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Suppression of star formation in the galaxy NGC 253 by a starburst-driven molecular wind


The under-abundance of very massive galaxies1,2 in the Universe is frequently attributed to the effect of galactic winds3,4,5,6. Although ionized galactic winds are readily observable, most of the expelled mass (that is, the total mass flowing out from the nuclear region) is likely to be in atomic7,8 and molecular phases9,10,11 that are cooler than the ionized phases. Expanding molecular shells observed in starburst systems such as NGC 253 (ref. 12) and M 82 (refs 13, 14) may facilitate the entrainment of molecular gas in the wind. Although shell properties are well constrained12, determining the amount of outflowing gas emerging from such shells and the connection between this gas and the ionized wind requires spatial resolution better than 100 parsecs coupled with sensitivity to a wide range of spatial scales, a combination hitherto not available. Here we report observations of NGC 253, a nearby15 starburst galaxy (distance  3.4 megaparsecs) known to possess a wind16,17,18,19,20, that trace the cool molecular wind at 50-parsec resolution. At this resolution, the extraplanar molecular gas closely tracks the Hα filaments, and it appears to be connected to expanding molecular shells located in the starburst region. These observations allow us to determine that the molecular outflow rate is greater than 3 solar masses per year and probably about 9 solar masses per year. This implies a ratio of mass-outflow rate to star-formation rate of at least 1, and probably 3, indicating that the starburst-driven wind limits the star-formation activity and the final stellar content.

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Figure 1: The warm and hot phases of the galactic wind in NGC 253.
Figure 2: The cool molecular wind in NGC 253.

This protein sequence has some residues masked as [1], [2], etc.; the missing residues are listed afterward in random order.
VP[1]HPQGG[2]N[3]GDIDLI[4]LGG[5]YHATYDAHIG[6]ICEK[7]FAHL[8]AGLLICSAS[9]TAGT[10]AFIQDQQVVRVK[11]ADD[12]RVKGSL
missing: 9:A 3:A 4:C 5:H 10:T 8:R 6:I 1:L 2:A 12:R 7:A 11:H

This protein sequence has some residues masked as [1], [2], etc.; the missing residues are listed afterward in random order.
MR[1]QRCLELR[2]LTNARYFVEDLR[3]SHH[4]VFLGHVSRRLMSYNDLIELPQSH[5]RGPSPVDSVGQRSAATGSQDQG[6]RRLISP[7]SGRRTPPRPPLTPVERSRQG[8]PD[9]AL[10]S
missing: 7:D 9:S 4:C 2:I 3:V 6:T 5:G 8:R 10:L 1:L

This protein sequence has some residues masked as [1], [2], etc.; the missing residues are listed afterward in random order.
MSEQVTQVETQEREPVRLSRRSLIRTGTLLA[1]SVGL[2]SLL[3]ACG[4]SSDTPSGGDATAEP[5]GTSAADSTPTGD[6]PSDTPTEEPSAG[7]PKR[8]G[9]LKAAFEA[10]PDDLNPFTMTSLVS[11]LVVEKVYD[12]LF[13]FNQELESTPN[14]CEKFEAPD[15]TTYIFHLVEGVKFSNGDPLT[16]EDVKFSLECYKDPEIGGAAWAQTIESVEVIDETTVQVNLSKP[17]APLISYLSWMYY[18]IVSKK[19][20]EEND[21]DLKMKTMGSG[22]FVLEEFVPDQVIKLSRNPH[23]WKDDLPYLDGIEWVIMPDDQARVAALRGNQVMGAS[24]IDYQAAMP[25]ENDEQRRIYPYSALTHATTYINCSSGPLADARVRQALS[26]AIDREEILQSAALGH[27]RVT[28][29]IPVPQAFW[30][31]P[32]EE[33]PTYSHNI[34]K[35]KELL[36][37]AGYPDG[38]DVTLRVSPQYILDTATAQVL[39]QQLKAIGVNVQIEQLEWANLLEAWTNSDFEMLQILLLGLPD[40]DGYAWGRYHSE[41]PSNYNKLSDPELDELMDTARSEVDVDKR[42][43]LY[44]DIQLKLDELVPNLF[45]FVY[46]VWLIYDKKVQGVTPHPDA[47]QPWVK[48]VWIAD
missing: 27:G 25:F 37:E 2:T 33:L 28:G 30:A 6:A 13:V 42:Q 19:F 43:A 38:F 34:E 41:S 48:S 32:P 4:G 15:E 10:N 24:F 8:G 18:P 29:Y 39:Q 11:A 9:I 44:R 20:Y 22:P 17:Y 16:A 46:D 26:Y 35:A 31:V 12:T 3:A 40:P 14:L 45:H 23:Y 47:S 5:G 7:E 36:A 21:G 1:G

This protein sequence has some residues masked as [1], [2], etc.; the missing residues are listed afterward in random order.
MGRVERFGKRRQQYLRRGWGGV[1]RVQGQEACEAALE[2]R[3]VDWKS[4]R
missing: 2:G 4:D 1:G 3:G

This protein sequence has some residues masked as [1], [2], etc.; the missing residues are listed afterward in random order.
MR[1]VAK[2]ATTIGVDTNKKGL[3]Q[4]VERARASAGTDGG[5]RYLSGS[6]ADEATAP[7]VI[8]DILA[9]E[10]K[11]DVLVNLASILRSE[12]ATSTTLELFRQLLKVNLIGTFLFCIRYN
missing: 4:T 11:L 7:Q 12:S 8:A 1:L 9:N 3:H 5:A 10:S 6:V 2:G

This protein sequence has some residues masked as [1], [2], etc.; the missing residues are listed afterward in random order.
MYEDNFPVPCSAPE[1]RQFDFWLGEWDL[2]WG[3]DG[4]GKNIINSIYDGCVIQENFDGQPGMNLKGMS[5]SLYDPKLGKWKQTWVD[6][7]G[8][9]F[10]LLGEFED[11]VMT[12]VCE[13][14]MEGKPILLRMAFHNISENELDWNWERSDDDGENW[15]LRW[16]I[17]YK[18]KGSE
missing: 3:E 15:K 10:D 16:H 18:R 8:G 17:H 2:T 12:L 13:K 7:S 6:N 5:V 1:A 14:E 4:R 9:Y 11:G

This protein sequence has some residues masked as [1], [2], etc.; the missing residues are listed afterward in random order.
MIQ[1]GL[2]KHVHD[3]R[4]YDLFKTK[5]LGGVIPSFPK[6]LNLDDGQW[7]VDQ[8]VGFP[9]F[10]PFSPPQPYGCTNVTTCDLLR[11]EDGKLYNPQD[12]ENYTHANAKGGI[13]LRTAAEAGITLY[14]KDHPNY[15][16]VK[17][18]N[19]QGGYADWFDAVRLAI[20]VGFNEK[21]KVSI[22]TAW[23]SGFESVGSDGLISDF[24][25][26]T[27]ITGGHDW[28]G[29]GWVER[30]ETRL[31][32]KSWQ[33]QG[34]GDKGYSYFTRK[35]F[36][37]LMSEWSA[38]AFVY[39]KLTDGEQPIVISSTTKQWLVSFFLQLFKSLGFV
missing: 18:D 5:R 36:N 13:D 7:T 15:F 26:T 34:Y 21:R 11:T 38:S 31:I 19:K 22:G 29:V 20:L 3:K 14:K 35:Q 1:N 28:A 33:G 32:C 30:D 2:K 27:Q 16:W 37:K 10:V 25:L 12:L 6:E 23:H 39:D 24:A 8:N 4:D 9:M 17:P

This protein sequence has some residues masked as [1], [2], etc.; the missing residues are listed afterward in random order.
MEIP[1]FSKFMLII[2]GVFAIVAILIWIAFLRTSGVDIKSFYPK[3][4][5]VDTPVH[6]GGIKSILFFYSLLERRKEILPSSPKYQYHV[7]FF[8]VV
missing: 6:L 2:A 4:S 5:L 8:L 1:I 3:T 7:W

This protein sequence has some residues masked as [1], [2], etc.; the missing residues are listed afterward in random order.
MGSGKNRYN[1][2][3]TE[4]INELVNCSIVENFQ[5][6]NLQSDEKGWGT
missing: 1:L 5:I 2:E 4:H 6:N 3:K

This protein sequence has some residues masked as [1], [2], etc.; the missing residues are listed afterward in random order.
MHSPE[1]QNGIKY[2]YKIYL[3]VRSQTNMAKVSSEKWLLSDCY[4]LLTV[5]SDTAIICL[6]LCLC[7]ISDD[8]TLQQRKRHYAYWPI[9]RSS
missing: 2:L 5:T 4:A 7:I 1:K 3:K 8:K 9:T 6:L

Figure 3: Integrated molecular wind emission in NGC 253.


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A.D.B. acknowledges partial support from a CAREER grant NSF-AST0955836, NSF-AST1139998 and from a Research Corporation for Science Advancement Cottrell Scholar award. S.V. acknowledges partial support through grant NSF-AST100958. E.C.O. is supported by the NSF through grant AST-0908185. ALMA is a partnership of ESO (representing its member states), NSF (USA) and NINS (Japan), together with NRC (Canada) and NSC and ASIAA (Taiwan), in cooperation with the Republic of Chile. The Joint ALMA Observatory is operated by ESO, AUI/NRAO and NAOJ. The National Radio Astronomy Observatory is a facility of the NSF operated under cooperative agreement by Associated Universities, Inc. We thank M. Lehnert for providing the Hα image, processed by himself and M. Dahlem.

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Authors and Affiliations



A.D.B. and S.R.W. performed the detailed calculations used in the analysis. A.K.L., S.R.W. and A.D.B. reduced and analysed the ALMA data. D.B.F. reduced and analysed the HST archival data. A.D.B., F.W., A.K.L. and M.Z. wrote the ALMA proposal and designed the observations with input from co-authors. J.O. obtained and reduced the Mopra observations. A.D.B. wrote the manuscript with input from F.W., A.K.L., S.R.W., S. V. and E.C.O. All authors were participants in the discussion of results, determination of the conclusions and revision of the manuscript.

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Correspondence to Alberto D. Bolatto.

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The authors declare no competing financial interests.

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This paper makes use of the following ALMA data: ADS/JAO.ALMA#2011.0.00172.S.

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Bolatto, A., Warren, S., Leroy, A. et al. Suppression of star formation in the galaxy NGC 253 by a starburst-driven molecular wind. Nature 499, 450–453 (2013).

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